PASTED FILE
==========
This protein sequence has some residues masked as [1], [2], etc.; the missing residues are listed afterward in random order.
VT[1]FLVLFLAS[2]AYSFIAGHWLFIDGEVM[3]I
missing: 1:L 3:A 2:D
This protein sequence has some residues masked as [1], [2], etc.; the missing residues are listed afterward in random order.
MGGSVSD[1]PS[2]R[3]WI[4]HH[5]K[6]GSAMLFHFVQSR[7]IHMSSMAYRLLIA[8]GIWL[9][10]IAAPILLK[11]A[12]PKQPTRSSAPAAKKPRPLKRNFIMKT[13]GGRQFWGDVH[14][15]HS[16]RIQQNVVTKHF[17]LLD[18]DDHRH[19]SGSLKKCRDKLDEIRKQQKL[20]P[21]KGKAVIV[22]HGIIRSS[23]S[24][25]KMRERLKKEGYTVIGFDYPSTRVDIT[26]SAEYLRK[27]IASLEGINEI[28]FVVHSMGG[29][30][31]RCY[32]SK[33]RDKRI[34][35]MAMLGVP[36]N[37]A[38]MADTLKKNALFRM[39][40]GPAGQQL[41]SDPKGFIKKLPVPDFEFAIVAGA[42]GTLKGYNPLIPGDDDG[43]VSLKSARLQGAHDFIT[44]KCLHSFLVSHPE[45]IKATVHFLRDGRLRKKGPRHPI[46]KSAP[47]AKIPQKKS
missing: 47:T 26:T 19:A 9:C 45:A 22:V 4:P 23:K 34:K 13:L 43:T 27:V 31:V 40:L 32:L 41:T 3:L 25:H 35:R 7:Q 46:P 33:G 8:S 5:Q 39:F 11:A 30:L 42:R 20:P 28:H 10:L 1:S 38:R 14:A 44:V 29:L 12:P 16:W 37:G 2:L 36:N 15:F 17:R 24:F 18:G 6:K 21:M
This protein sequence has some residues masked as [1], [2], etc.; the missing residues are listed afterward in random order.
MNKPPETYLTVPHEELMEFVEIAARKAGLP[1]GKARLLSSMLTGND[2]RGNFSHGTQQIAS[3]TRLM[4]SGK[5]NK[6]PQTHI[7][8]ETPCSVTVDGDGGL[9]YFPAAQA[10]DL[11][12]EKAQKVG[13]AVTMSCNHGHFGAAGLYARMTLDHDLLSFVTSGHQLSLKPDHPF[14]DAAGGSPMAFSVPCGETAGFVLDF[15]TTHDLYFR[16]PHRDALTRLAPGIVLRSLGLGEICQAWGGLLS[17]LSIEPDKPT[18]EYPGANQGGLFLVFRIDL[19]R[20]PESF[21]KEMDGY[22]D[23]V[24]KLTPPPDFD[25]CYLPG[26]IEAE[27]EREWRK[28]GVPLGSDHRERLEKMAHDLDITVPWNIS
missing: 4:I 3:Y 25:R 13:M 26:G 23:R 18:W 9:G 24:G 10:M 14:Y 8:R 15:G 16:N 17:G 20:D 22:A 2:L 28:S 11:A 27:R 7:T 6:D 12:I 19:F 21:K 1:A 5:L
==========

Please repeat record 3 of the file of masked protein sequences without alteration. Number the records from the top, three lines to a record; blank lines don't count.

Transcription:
This protein sequence has some residues masked as [1], [2], etc.; the missing residues are listed afterward in random order.
MNKPPETYLTVPHEELMEFVEIAARKAGLP[1]GKARLLSSMLTGND[2]RGNFSHGTQQIAS[3]TRLM[4]SGK[5]NK[6]PQTHI[7][8]ETPCSVTVDGDGGL[9]YFPAAQA[10]DL[11][12]EKAQKVG[13]AVTMSCNHGHFGAAGLYARMTLDHDLLSFVTSGHQLSLKPDHPF[14]DAAGGSPMAFSVPCGETAGFVLDF[15]TTHDLYFR[16]PHRDALTRLAPGIVLRSLGLGEICQAWGGLLS[17]LSIEPDKPT[18]EYPGANQGGLFLVFRIDL[19]R[20]PESF[21]KEMDGY[22]D[23]V[24]KLTPPPDFD[25]CYLPG[26]IEAE[27]EREWRK[28]GVPLGSDHRERLEKMAHDLDITVPWNIS
missing: 4:I 3:Y 25:R 13:M 26:G 23:R 18:W 9:G 24:G 10:M 14:Y 8:R 15:G 16:N 17:G 20:D 22:A 2:L 28:S 11:A 27:R 7:T 6:D 12:I 19:F 21:K 1:A 5:L